Children will go from preschool to pre-calc to premed faster
than you think. That passage is marked in many ways -- first
crushes, bad haircuts and at least one blowout fight about tattoos
-- but each August, it's defined by school supplies. As the
years progress, children go from crayons to markers to colored
pencils, from safety scissors to pointed scissors to Exacto
And that first day of school is do-or-die. Choose right and you
are among the cool. Choose wrong and you might as well stay home.
Which backpack is the right one? What clothes are in style? Should
I buy the 24 box of crayons or spring for the 96 count? The Sponge
Bob or Shrek lunchbox?
It's your job to guide your kids through the school supply
minefield, arriving on the other side with enough cool stuff to get
them through the first day unscathed and without having cashed in
the college fund.
Armed with a little knowledge and a good road map, it's easier
than you think.
Know what you need
Wait until you have the list from your child's school before you
hit the stores. Every grade in every school wants something
slightly different, and if there's anything worse than spending an
afternoon scouring the aisles of Wal Mart/Target/Office Max, it's
doing it twice.
Many schools post their lists online and some stores will have
them printed once the summer winds down. Some lists are horribly
precise. (What, exactly, is so special about a No. 2 pencil?).
Others are horribly vague. (A water container? Do they mean water
bottle?) Have your child ask the teacher for clarification if
something isn't specific. It's OK if your child shows up on the
first day of school without every last item on the list. The pocket
pack of Kleenex can wait until Day 2.
Negotiate the extras
Get ready for a child's best offense in the school-supply aisle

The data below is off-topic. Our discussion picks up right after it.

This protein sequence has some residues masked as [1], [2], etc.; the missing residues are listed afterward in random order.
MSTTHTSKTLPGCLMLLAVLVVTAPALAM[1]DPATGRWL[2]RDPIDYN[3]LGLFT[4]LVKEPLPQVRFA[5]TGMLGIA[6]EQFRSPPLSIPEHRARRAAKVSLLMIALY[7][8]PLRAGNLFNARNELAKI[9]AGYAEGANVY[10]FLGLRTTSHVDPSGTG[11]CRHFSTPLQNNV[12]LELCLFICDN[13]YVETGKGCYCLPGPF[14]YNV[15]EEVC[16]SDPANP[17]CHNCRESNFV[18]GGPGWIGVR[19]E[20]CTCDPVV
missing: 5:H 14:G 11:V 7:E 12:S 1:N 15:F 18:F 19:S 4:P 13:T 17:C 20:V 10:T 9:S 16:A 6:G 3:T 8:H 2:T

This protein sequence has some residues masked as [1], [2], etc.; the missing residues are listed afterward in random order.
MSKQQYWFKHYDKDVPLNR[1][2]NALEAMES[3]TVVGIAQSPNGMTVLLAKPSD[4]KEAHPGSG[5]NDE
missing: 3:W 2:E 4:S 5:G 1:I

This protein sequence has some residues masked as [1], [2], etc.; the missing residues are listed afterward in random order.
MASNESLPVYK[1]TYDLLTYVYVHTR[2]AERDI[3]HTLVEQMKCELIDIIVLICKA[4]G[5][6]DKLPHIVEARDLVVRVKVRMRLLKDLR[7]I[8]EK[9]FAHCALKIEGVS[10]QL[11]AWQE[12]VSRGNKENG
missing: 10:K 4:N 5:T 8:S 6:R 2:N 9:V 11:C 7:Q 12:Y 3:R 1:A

showdown: "But Mom, everyone has them." It's OK to cave to his
demands, but at least make him work for it. When your child asks
for the SpongeBob folder, ask him for a detailed description of who
SpongeBob is. This will buy you a few minutes to question your
decision to allow a television in your house -- and quite possibly,
your decision to have kids at all.
(No doubt, this is what my parents did when I begged for the
Teenage Mutant Ninja Turtles folder back in kindergarten.
Apparently, a gang of bipedal turtles named after Renaissance
artists constantly wolfing down pizza was the early-90s equivalent
of a square-shaped sea sponge with the world's most annoying
Parents, it's not supposed to make sense to you. It makes sense
to kids. That Ninja Turtles folder still sits, crisp and clean, in
my room at home. Which can mean only one thing: I never used it.
But if buying your child the SpongeBob folder makes him just a
little more excited about that first day of school, it's worth
the extra $1.19.
Wipe out the Wite-Out
When sending your child off to middle school, you are well
advised to skip over one item: Wite-Out. It seems like a great
idea. But, rest assured, their big use is doodling, not correcting.
After spending all that money on a calculator and Trapper Keeper,
do you really want them to come home looking like graffiti-tagged
It doesn't need to light up
Protractors now light up. It's true. You press a button and
there's a strip that lights up along the edge. As any persuasive
child would, no doubt, explain, this comes in handly while doing
math homework in low-light situations. They're available in either
Radiant Red, for fire-hearted math students, or Orange Aura, for
the calmer, philosophical learners. Splurge if you feel the urge,
but just make sure the protractor is translucent (clear). It's what
most school want.
The same is true with all bell-and-whistles products. Wite-Out
works just as well in liquid form as the fancy pen-tape contraption
(if you absolutely must buy it, but see above), and
regular old No. 2 pencils work just as well as mechanical ones,
hi-tech click or no click.
The best things are free
After the shopping cart has been loaded and the credit card
swiped make one more at the public library. If your child doesn't
already have a library card, now is the time to get one. Only on a
few lists did I find this crucial item, but it is a tool as
essential to a student as a hammer is to a carpenter. Best of all,
it's the one supply that's free.
The bottom line is simple: Think of school supply shopping as an
investment in your child's future. Spend the extra $50 now, plant
the seeds of knowledge and make your child love learning. The pens,
pencils and crayons will slowly disappear into the black hole of
school. Folders will wear as they are stuffed until they burst. But
the kids will return home for years to come with good grades and
the desire to go back the next day.
Graham is the digital editor for ChicagoParent.com
See more of Graham's stories here.
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